Stephen Shore, U.S. 97, South of Klamath Falls, Oregon, 1973
This picture single-handedly made me want to become a color photographer. I can remember the very first time I saw the image in a slide lecture at MICA and I just gasped. It’s one of those pictures that has an immediate power and presence, it’s like a punch. I’ve seen a lot of photographers try to make and remake this kind of picture again and again, combining representation and reality into one frame, but I haven’t seen too many that affect me the way this one did, and still does.
Roger Fenton, Valley of the Shadow of Death, 1855
For me, this is easily the sexiest and most violent black and white landscape picture I’ve ever seen. I’m interested in photographs that describe the aftermath of an event more so than coverage of it, and Fenton, without showing us any bloodshed, is able to encapsulate the desolation and massive scale of war into a single, almost featureless photograph. I don’t need to see what happened here, I feel like I already know. Errol Morris wrote an incredible series of articles for the New York Times about an alternative version of this photograph, which has only strengthened my admiration for it (and for Morris).
I think about this picture probably more than any other picture I know and it’s one of only a handful that I have hanging in my house. It’s been a definite influence on me, most directly in my photographs of the paths that link TNT Storage Igloos in Point Pleasant. I learned from his photograph that you don’t need to overtly show something in a picture for your picture to be about something. The paths in Point Pleasant are as much about war as a battalion of troops would be for me, it’s all in the intention of the photographer.
Joshua Dudley Greer, Path S7, Point Pleasant, West Virginia, 2010
William Christenberry, Red Building in Forest, Hale Country, Alabama, 1983
I think anytime you can combine humor and melancholy into a single image, you’ve done your job as a photographer. This picture is seemingly so straightforward and simple, yet it speaks so poignantly about the American experience and I think about photography in general. At first glance we see a red brick building and we wonder — why would anyone brick in a door? It’s just kind of funny to see. A door that doesn’t open ceases to be a door, it’s just a representation of a door. Upon further inspection, we realize that they’re aren’t actually any bricks at all, it’s just paper. So the door does open, but why would anyone want us to think that the door was bricked in? Maybe someone doesn’t want us to see what’s inside. Maybe they had a sense of humor, maybe they didn’t. In a way the building has a strange parallel with the photograph — there are no bricks in a picture, it’s just a sheet of paper and of course you can’t look inside it, all you have is what you can see from the outside.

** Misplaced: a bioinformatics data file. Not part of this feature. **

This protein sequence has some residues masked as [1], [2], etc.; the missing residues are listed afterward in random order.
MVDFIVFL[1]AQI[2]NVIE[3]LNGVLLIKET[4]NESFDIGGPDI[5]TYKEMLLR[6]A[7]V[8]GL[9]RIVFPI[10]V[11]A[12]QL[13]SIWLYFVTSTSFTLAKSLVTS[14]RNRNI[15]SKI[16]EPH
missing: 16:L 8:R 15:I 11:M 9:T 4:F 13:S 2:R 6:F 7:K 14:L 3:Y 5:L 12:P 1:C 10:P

Joshua Dudley Greer, Bricks, Athens, Georgia, 2009
Simon Roberts, Maidstone Young Bird Pigeon Race, Maidstone, Kent, 13th September 2008
Simon Roberts’ We English is one of my favorite books of the past few years. In a way I see a strong connection to what Joel Sternfeld did in the late 70′s/early 80′s with American Prospects. Both bodies of work have this incredible scale to them, a kind of leverage over their subject matter. There is a slight detachment, but the photographs are still personal and delicate, richly nuanced and littered with detail. As a photographer, I don’t exactly understand how Roberts made a lot of these pictures with a large format camera, they’re just too perfect in their complexity — the vantage point, the composition of multiple, uncontrollable elements, the light and weather, and the serendipity of it all. Almost every picture in the book is a knockout, they just blow me away.
Joel Sternfeld, Approximately 17 of 41 Sperm Whales that Beached and Subsequently Died, Florence, Oregon, June 1979
Joel Sternfeld’s American Prospects is still the pinnacle of American photographic surveys for me. Incredibly beautiful and deeply troubling, Sternfeld’s work shows me not just the grandeur and despair of the American landscape, but the selectivity and sophistication of an artist in their prime. Pictures like this don’t come along too often in life, even if you’re out there searching for them everyday. Taking elements that would usually be the domain of reportage or photojournalism and manipulating them into this epic painting, Sternfeld weaves together just about every desirable element of picture making into a single frame — light, weather, color, scale, composition, timing, circumstance, tragedy and beauty. And there in the tiniest of gestures, is this man looking back at Sternfeld, possibly making his own picture at the exact same moment. I’ve always wanted to see what kind of picture he was making. Maybe One, One Thousand could put together an investigation à la Mikael Blomkvist and track down the man and find his picture€¦ I’m guessing it wasn’t as good as Sternfeld’s.
Editor’s Note: "Visual Influences" is a new series on One, One Thousand wherein the publication’s featured photographers discuss their influences. This piece was written by Joshua Dudley Greer. You can find future "Visual Influences" entries here.
"The greatest thing a human soul ever does in this world is to see something, and tell what it saw in a plain way. Hundreds of people can talk for one who can think, but thousands can think for one who can see. To see clearly is poetry, prophecy, and religion, — all in one." — John Ruskin